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Saturday, June 14, 2014

NASA Can Smell other Distant Planets now!

So what if NASA can't reach out to distant planets, but they have found out a way to smell them. A recent interplanetary smell-o-scope experiment was conducted by NASA to smell Titan, the moon of the planet Saturn.

The experiment involved a series of spectroscopic tests to be performed on the data collected by the spacecraft Cassini. Eventually from this virtual test this data is able to show chemical composition of a target's atmosphere, which in this case was Saturn's moon Titan.

The research team was led by Joshua Sebree, Assistant Professor at the University of Northern Iowa in Cedar Falls. Also, he was a former postdoctoral fellow at NASA Goddard.
While testing for the odor of the various planets, the NASA team took detailed readings of the atmosphere on Saturn's moon Titan. Sebree stated that they have "created a new recipe that captures key flavors of the brownish-orange atmosphere around Saturn's largest moon," enabling us "to classify previously unidentified material discovered by NASA's Cassini spacecraft in the moon's smoggy haze".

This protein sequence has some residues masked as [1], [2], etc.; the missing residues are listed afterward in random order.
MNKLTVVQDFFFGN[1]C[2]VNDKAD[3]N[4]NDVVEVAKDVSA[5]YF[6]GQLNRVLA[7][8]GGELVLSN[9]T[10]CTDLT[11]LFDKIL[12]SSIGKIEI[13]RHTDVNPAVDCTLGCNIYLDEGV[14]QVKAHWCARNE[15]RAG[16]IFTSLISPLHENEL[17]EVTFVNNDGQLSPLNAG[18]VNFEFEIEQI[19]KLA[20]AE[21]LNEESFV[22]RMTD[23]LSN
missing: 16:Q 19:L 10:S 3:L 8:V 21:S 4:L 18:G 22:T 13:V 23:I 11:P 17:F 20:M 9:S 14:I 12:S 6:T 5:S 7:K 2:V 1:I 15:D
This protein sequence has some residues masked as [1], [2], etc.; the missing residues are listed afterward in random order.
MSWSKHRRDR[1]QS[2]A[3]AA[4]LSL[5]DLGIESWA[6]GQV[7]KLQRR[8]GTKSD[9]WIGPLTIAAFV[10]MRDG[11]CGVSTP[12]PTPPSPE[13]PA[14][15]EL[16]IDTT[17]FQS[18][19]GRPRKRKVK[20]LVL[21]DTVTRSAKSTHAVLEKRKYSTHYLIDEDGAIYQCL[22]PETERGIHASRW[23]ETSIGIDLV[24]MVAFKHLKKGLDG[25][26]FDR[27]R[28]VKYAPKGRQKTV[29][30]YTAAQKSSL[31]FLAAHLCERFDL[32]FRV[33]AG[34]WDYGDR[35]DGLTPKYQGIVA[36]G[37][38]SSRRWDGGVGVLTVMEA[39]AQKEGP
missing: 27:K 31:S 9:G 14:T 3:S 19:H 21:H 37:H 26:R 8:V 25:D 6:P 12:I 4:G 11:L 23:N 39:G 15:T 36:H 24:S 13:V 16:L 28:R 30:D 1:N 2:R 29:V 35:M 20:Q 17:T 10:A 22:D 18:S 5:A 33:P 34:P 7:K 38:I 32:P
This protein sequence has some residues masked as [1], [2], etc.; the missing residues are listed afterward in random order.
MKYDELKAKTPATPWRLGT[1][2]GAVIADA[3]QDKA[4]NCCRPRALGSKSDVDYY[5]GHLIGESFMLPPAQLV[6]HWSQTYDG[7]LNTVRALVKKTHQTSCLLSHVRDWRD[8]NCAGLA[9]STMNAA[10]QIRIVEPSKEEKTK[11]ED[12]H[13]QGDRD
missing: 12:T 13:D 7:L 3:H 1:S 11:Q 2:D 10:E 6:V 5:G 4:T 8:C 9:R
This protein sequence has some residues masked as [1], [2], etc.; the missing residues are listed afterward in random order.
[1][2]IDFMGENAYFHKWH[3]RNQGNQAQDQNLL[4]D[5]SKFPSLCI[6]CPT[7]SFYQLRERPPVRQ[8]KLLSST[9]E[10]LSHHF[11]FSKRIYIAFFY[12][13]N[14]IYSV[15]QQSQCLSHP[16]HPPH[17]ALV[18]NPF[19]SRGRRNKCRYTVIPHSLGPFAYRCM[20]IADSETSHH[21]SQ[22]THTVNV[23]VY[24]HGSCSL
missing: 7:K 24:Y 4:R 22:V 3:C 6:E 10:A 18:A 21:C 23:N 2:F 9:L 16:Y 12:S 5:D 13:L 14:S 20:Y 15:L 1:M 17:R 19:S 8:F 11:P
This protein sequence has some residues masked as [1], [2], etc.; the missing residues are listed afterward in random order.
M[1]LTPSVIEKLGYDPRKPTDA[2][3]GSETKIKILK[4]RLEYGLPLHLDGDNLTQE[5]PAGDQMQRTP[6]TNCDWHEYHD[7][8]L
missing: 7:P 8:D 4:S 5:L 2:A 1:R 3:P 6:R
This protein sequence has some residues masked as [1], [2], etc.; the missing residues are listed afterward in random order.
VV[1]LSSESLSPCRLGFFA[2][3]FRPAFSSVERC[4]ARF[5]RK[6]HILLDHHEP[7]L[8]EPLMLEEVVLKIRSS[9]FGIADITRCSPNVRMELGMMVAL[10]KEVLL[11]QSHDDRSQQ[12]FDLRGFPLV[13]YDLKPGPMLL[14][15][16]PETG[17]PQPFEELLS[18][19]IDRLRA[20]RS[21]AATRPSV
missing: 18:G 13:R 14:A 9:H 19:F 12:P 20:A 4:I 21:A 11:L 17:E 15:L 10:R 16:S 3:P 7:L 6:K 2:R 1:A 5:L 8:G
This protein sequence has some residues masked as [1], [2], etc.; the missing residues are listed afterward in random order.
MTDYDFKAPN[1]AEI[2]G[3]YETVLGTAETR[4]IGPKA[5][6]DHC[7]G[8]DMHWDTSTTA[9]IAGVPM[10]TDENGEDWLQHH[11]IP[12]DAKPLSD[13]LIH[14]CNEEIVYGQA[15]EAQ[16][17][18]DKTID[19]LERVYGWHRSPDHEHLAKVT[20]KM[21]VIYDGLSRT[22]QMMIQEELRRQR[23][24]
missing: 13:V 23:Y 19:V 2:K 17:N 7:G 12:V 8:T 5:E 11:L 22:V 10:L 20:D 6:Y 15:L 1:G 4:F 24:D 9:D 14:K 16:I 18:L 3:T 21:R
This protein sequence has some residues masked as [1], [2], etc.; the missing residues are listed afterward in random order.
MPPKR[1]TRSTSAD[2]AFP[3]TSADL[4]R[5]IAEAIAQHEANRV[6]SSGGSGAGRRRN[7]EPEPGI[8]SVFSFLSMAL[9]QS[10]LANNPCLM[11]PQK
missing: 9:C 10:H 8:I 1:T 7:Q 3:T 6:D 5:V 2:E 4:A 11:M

This sniff of Titan formulated by the experiment was almost like a mixture of passed gas and gasoline. The description of the smell by Melissa Trainer, planetary scientist at NASA's Goddard Space Flight Center in Greenbelt, Maryland was, "it has a strong aromatic character".

This smell most likely is like the odor that comes from Benzene, which is actually one of the most dangerous elements in cigarettes. The smell can be further described as a sweet, aromatic and gasoline-like. Further, we can expect NASA creating smell profiles of the atmospheres of other planets as well.

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